La Russa not certain if he'll be back -

La Russa not certain if he'll be back

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For the first time since 1996, his first season with the St. Louis Cardinals, Tony La Russa plans on driving home to California. For the first time since 1996, his first season with the St. Louis Cardinals, Tony La Russa plans on driving home to California.

ST. LOUIS (AP) -- For the first time since 1996, his first season with the St. Louis Cardinals, Tony La Russa plans to drive home to Northern California.

The biggest reason is to ease clutter in an office loaded with knickknacks and books, but he'll no doubt use those long hours on the highway to ponder what went wrong in his 15th season and whether he wants to return for a 16th.

He said he believes the Cardinals want him back for another year after attending an owners' party Sunday night and sitting at chairman Bill DeWitt Jr.'s table.

"And he didn't pull the chair out when I sat down," La Russa said.

La Russa, who turned 66 on Monday, was scheduled to meet with DeWitt and general manager John Mozeliak before leaving town and La Russa expects to make an announcement in a week or so. He indicated that if he stays he'll want another one-year contract.

The Cardinals were 86-76 in one of the strangest, weirdly underachieving seasons in La Russa's long career. They had a 20-game winner, a home run and RBI champion who'll be one of the top contenders for NL MVP, and a strong contender for NL rookie of the year.

They were supposed to be the class of the NL Central before a second-half swoon fueled by too many losses to non-contending teams left them playing out the string.

"You play the what-if game anyway. It's inescapable, it's how you're supposed to improve," La Russa said.

Last year, La Russa worried that he might have overstayed his welcome, and this year he voiced those concerns in stronger terms. He said a couple of possibilities have come up in the last year or so, but it was tough to think of another team.

"If you're going year to year, where is that situation you find that's fair?" La Russa said. "I think there is an issue: 15 years is a long time for one guy at one place. And at some time it's going to be good when the new guy comes in."

The high points from the season: Adam Wainwright won 20 games for the first time after falling a win short in 2009, Albert Pujols had 42 homers and 118 RBIs for his first RBI title and lefty Jaime Garcia was 13-8 with a 2.70 ERA in his first season. Chris Carpenter won 16 games and Matt Holliday lived up to his huge contract after a slow start.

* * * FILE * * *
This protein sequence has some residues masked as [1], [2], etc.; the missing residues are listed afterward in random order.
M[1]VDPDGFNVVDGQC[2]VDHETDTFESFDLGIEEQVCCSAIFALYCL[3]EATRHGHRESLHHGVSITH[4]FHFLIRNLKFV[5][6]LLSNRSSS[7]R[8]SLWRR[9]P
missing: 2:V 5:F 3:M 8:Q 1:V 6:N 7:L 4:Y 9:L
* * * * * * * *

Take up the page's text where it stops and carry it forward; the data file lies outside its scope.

"I'm not blind to the fact that it's a pretty special thing to do for a pitcher," Wainwright said. "But at the same time, it's kind of all for naught when you don't make the playoffs."

All those big names would have made the Cardinals a tough postseason team. They've got to get there first, and couldn't overcome major injuries to Brad Penny, Kyle Lohse and David Freese that left them scrambling for rotation arms and a decent replacement at third base.

Most puzzling of all was their inability to beat the bad teams. St. Louis appeared to take control of the Central when they swept a three-game series in Cincinnati in early August. Then came a 2-8 trip against also-rans Pittsburgh, Washington and Houston that they never recovered from.

"Some of those things, it's hard to put a finger on," Colby Rasmus. "This year was even more of a kick to the sack. It's kind of rough."

La Russa doesn't know why, either.

"It's mind-boggling," he said. "But there's something there to learn and we'll learn it."

Depth was an issue all season given a top-heavy payroll with Pujols, Holliday, Wainwright and Carpenter hogging much of the money. A new deal with Pujols, entering the club option of his contract at $16 million, will have to be forged.

"How the money works out, that's always the question," La Russa said. "You play the long season, you need as many pieces as you can get."

As for the manager, Pujols left no doubt about La Russa.

"I would love to have him back. Who doesn't want to have him back in this clubhouse?" Pujols asked.

First, the long drive back to the West Coast.

"I don't want to make it a soap opera and be a drama queen, or king," La Russa said. "I'm sure you've noticed I don't have a great-looking office and a big trunk, that's full of stuff. So I'm going to take a bunch of stuff, clean it out. And this will give me some days to sift through things."

(Copyright 2010 by The Associated Press. All Rights Reserved.)

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